Inspiring Young Scientists to Serve

by Allison Goodwell (AGU H3S member)

Why should a graduate student or early career researcher set aside time to participate in a service-oriented organization? When we finally achieve a delicate balance between research, classes, teaching, and fieldwork, service might seem like a fifth wheel that we lug along on our academic journeys. However, community involvement can be a fundamental component of a successful scientific career rather than this proverbial fifth wheel. Service engagement directly benefits the community, reveals relevant issues for research, and can ultimately lead to more societally impactful science. As part of a broader mission to represent, inform, and support early career scientists in the field of hydrology, the AGU Hydrology Section Student Subcommittee (H3S) aims to motivate students and young scientists to make service an integral part of their academic experience. We hope to inspire students to serve their communities, help them find service opportunities, and prepare them for effective service.

This year H3S is initiating several activities to address these goals. We aim to inspire students to participate in service through organized sessions and pop-ups at the AGU Student Conference and Fall Meeting, where researchers will discuss their personal service-related stories.  These sessions will address the innovations, rewards, and pitfalls involved in service engagement, and motivate students to explore how their own scientific expertise can serve society (submit at http://fallmeeting.agu.org/2016/students/events/pop-up-talks/). To help students find service activities, we are creating a web-based searchable repository that will hosted by the Young Hydrologic Society at younghs.com. This database will grow as research community members add opportunities, and hopefully become a valuable resource to students seeking service opportunities in their own communities or abroad. Service types range from mentoring with Big Brothers Big Sisters or 4H to design and development projects with Engineers Without Borders or Lifewater International, and scope can range from local to global.  Each organization provides a different perspective on the meaning of service as well as inspiration for those looking to develop their own activities.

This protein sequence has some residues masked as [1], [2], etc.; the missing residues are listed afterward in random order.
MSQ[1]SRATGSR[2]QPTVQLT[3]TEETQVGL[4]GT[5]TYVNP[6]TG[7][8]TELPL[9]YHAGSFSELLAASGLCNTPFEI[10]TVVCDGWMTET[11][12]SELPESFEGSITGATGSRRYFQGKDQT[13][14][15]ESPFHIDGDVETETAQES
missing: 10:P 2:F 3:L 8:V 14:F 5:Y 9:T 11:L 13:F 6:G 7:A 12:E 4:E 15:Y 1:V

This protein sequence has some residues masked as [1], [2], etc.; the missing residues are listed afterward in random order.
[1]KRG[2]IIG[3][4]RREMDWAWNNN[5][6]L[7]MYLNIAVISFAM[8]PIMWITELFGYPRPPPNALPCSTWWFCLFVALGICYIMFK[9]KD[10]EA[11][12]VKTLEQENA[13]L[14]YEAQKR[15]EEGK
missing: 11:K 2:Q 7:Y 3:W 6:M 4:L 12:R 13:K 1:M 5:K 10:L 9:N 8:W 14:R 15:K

Finally, to prepare students to effectively participate in service, we plan to hold workshops on relevant issues such as effective science communication, building stakeholder partnerships, or addressing the needs of a particular community.

With these goals and activities, we hope to encourage young scientists to explore how their expertise can serve society and how they can integrate service into their future careers. Scientists serve society by obtaining and disseminating knowledge to solve problems and improve our future well-being. At times, the links from new knowledge to perceived relevance and action are tenuous or act on long time scales.  Meanwhile, service engagement provides a direct link where scientific expertise can benefit short-term humanitarian needs.  Broad participation in service and outreach is a valuable way to strengthen ties between science and society and can lead to more informed and impactful research.

Link to editable spreadsheet:

https://docs.google.com/spreadsheets/d/1k_x0PvPBe33u0vEuH5eufrKlM8SwkmEpM9GTh9A_cDk/edit?usp=sharing

[first published on: http://www.gewex.org]

This entry was posted in News. Bookmark the permalink.